This program has been reviewed and it was determined that this program lacks the type of published, peer-reviewed research that meets the CEBC criteria for a scientific rating of 1 – 5. Therefore, the program has been given the classification of "NR - Not able to be Rated." It was reviewed because it was identified by the topic expert as a program being used in the field, or it is being marketed and/or used in California with children receiving services from child welfare or related systems and their parents/caregivers. Some programs that are not rated may have published, peer-reviewed research that does not meet the above stated criteria or may have eligible studies that have not yet been published in the peer-reviewed literature. For more information on the "NR - Not able to be Rated" classification, please see the Scientific Rating Scale.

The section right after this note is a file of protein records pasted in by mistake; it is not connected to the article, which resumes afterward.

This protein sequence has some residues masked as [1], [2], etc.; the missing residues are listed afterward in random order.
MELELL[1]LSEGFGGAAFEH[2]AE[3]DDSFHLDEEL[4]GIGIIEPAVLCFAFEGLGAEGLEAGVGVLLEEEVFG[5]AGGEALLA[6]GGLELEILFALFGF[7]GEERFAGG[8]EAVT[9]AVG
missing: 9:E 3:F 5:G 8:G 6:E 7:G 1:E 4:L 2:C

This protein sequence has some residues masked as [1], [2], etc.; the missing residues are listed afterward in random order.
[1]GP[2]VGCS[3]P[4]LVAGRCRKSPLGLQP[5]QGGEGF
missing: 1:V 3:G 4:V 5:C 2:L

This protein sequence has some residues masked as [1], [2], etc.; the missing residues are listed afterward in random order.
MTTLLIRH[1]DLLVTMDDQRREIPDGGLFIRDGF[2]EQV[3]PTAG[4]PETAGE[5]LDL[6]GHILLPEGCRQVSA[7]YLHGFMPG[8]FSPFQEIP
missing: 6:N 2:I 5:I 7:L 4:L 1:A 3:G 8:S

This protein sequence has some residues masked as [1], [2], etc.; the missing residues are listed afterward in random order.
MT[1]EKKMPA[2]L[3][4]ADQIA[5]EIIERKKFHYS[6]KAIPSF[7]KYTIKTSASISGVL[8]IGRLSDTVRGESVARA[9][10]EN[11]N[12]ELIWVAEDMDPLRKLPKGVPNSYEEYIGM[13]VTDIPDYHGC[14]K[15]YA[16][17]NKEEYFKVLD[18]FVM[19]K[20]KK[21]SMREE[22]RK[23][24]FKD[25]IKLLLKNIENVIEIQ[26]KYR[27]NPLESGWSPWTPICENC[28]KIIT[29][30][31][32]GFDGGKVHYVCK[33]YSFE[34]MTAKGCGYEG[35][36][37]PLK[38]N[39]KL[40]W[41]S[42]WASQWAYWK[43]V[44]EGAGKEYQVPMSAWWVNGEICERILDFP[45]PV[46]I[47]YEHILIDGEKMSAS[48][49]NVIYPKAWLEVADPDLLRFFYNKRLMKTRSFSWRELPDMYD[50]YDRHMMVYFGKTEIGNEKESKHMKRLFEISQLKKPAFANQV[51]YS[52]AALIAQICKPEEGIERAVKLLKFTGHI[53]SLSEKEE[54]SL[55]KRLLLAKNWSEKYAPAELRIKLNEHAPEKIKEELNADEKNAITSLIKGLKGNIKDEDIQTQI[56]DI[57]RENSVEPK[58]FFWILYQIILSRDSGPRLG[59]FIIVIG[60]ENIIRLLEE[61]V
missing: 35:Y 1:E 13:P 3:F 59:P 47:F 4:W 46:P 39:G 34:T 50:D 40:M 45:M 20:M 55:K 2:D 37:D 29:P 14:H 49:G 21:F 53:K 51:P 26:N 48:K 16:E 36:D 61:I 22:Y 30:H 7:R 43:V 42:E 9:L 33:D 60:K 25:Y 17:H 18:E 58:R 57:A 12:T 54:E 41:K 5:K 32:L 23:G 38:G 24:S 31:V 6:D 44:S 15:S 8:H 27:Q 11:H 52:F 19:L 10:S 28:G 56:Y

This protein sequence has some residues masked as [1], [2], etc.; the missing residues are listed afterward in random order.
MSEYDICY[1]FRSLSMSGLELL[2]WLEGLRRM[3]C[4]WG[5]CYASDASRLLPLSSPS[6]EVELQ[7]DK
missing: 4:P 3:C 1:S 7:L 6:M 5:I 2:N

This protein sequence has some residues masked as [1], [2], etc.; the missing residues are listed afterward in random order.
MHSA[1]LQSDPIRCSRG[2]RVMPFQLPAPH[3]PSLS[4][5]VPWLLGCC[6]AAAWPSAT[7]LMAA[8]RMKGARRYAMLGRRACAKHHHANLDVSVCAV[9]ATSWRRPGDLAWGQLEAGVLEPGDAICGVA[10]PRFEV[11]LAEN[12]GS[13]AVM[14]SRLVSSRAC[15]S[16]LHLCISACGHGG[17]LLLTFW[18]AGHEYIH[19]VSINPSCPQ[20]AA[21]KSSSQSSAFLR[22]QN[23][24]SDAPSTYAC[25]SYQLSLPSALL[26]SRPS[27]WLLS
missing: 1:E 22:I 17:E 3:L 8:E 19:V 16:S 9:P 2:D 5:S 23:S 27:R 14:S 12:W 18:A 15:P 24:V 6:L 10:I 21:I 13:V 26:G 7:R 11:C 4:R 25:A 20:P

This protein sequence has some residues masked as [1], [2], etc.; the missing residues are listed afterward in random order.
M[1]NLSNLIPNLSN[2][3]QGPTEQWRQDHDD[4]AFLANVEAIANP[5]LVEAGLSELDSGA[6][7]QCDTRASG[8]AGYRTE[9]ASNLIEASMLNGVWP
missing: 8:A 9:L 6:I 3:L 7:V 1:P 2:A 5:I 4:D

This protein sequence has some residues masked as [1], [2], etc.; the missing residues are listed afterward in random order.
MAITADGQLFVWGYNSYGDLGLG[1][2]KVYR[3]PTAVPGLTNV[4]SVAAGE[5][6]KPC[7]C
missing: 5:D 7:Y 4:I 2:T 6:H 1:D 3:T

Child Welfare Outcomes: Not Specified
Currently, there are no published, peer-reviewed research studies for Child Witness to Violence Project.
Groves, B. (2002). Children who see too much: Lessons from the Child Witness to Violence Project. Boston: Beacon Press.
Groves, B., & Gewirtz, A. (2006). Interventions with children exposed to domestic violence: Promising approaches. In M. Feerick & G. Silverman (Eds.), Children exposed to violence: research, intervention and policy. (pp. 106-136). Baltimore, MD: Brookes Press.
Groves, B., & Zuckerman, B. (1997). Interventions with parents and caregivers of children who are exposed to violence. In J. Osofsky (Ed.), Children in a violent society (pp. 183-201). New York: Guilford Press.
Date Research Evidence Last Reviewed by CEBC: June 2012
Date Program Originally Loaded onto CEBC: March 2007
Date Program Content Last Reviewed by Program Staff: March 2007